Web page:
Where Mothers Hung the Clothes

Photo by Sea Wave

On a fall afternoon in my warm kitchen, I bake a frittata.
Fried onions, red potatoes, cream, cheddar, eggs
from the neighbor’s chickens.
Eggs of all sizes, shells of many colors.

Cracked open, the yolks float in clear stickiness,
umbilical-corded to white wisps
of unborn chicks. Mute.
How can I speak about this?

While I fatten on cream and eggs.
While a mother held hostage
waits to be executed. While bombs dismember
families penned in occupied land. Obliterate

the family goat, chickens foraging in the back yards.
While I sort soft laundry, fold over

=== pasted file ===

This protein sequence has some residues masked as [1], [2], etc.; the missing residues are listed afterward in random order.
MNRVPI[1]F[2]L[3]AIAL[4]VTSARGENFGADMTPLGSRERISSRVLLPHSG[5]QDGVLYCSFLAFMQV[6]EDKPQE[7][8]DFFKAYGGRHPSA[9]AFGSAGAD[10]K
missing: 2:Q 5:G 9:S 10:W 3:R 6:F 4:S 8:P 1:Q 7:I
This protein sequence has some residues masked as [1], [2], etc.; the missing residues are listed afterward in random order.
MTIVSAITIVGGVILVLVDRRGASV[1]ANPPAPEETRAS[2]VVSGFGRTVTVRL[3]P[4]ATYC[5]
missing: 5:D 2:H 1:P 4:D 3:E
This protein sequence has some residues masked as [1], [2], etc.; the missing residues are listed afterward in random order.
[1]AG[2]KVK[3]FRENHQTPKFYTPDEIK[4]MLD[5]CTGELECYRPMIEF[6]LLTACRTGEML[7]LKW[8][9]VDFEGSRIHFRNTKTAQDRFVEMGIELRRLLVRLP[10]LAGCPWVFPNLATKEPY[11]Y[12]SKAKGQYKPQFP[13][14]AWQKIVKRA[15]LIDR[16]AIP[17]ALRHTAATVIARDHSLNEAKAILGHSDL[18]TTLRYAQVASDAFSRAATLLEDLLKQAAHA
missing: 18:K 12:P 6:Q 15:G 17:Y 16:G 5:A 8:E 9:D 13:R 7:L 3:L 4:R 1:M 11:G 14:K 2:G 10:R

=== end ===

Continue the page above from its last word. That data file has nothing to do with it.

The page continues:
the small sleeves of the baby’s shirts.
Match socks the size of dog biscuits,

to arrange in his dresser.
Where before, mothers hung shirts
and sheets out to dry.
Now, spots of color in the rubble.

Joyce Victor

Joyce Victor lives with her husband in Santa Fe, N.M. She’s a member of Santa Fe Meeting and a former member of University Friends in Seattle, Wash. Her Jewish father escaped from Nazi Germany. Joyce has worked with the Alternatives to Violence Project, and in solitary confinement. She’s enrolled in the Pacific University MFA program in writing.

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